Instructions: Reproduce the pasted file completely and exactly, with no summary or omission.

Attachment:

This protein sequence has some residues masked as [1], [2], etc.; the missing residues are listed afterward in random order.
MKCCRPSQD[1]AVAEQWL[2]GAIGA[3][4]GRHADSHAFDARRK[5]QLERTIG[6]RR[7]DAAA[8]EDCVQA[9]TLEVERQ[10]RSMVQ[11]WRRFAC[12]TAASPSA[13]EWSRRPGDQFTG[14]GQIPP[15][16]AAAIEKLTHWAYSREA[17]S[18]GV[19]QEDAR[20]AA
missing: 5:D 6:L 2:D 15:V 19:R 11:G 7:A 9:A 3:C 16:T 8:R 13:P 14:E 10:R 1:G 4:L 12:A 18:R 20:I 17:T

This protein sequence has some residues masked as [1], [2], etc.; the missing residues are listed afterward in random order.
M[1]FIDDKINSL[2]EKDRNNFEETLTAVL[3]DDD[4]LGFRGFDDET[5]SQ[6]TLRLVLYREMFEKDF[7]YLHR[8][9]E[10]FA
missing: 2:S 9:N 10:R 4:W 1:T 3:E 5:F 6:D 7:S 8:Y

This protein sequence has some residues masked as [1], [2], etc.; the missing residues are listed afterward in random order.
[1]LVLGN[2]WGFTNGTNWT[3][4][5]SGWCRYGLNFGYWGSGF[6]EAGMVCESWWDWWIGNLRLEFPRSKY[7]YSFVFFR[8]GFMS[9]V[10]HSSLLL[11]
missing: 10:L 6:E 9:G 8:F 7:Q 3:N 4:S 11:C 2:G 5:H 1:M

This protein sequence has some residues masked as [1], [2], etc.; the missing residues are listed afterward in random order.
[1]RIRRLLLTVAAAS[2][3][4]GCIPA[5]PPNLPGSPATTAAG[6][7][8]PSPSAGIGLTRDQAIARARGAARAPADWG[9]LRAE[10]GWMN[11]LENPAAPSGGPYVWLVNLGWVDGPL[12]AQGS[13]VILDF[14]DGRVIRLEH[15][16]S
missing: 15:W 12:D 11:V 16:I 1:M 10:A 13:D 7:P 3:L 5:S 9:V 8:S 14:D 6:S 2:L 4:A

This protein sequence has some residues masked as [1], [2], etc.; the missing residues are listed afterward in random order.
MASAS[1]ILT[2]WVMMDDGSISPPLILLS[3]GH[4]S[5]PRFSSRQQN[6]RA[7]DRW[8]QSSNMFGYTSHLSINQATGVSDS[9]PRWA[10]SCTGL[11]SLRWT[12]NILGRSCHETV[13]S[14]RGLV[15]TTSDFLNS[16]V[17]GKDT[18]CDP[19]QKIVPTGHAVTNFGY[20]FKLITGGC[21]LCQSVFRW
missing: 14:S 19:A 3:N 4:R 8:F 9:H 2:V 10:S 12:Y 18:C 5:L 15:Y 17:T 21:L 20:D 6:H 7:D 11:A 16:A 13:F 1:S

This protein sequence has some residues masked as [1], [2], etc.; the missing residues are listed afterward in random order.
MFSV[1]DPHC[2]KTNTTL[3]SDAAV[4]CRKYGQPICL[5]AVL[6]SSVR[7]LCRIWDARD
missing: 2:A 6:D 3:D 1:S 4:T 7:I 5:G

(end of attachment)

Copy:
This protein sequence has some residues masked as [1], [2], etc.; the missing residues are listed afterward in random order.
MKCCRPSQD[1]AVAEQWL[2]GAIGA[3][4]GRHADSHAFDARRK[5]QLERTIG[6]RR[7]DAAA[8]EDCVQA[9]TLEVERQ[10]RSMVQ[11]WRRFAC[12]TAASPSA[13]EWSRRPGDQFTG[14]GQIPP[15][16]AAAIEKLTHWAYSREA[17]S[18]GV[19]QEDAR[20]AA
missing: 5:D 6:L 2:D 15:V 19:R 11:G 7:A 9:A 3:C 16:T 8:R 13:P 14:E 10:R 1:G 4:L 12:A 18:R 20:I 17:T

This protein sequence has some residues masked as [1], [2], etc.; the missing residues are listed afterward in random order.
M[1]FIDDKINSL[2]EKDRNNFEETLTAVL[3]DDD[4]LGFRGFDDET[5]SQ[6]TLRLVLYREMFEKDF[7]YLHR[8][9]E[10]FA
missing: 2:S 9:N 10:R 4:W 1:T 3:E 5:F 6:D 7:S 8:Y

This protein sequence has some residues masked as [1], [2], etc.; the missing residues are listed afterward in random order.
[1]LVLGN[2]WGFTNGTNWT[3][4][5]SGWCRYGLNFGYWGSGF[6]EAGMVCESWWDWWIGNLRLEFPRSKY[7]YSFVFFR[8]GFMS[9]V[10]HSSLLL[11]
missing: 10:L 6:E 9:G 8:F 7:Q 3:N 4:S 11:C 2:G 5:H 1:M

This protein sequence has some residues masked as [1], [2], etc.; the missing residues are listed afterward in random order.
[1]RIRRLLLTVAAAS[2][3][4]GCIPA[5]PPNLPGSPATTAAG[6][7][8]PSPSAGIGLTRDQAIARARGAARAPADWG[9]LRAE[10]GWMN[11]LENPAAPSGGPYVWLVNLGWVDGPL[12]AQGS[13]VILDF[14]DGRVIRLEH[15][16]S
missing: 15:W 12:D 11:V 16:I 1:M 10:A 13:D 7:P 3:L 5:S 9:V 8:S 14:D 6:S 2:L 4:A

This protein sequence has some residues masked as [1], [2], etc.; the missing residues are listed afterward in random order.
MASAS[1]ILT[2]WVMMDDGSISPPLILLS[3]GH[4]S[5]PRFSSRQQN[6]RA[7]DRW[8]QSSNMFGYTSHLSINQATGVSDS[9]PRWA[10]SCTGL[11]SLRWT[12]NILGRSCHETV[13]S[14]RGLV[15]TTSDFLNS[16]V[17]GKDT[18]CDP[19]QKIVPTGHAVTNFGY[20]FKLITGGC[21]LCQSVFRW
missing: 14:S 19:A 3:N 4:R 8:F 9:H 2:V 10:S 12:Y 18:C 5:L 15:Y 17:T 21:L 20:D 6:H 7:D 11:A 16:A 13:F 1:S

This protein sequence has some residues masked as [1], [2], etc.; the missing residues are listed afterward in random order.
MFSV[1]DPHC[2]KTNTTL[3]SDAAV[4]CRKYGQPICL[5]AVL[6]SSVR[7]LCRIWDARD
missing: 2:A 6:D 3:D 1:S 4:T 7:I 5:G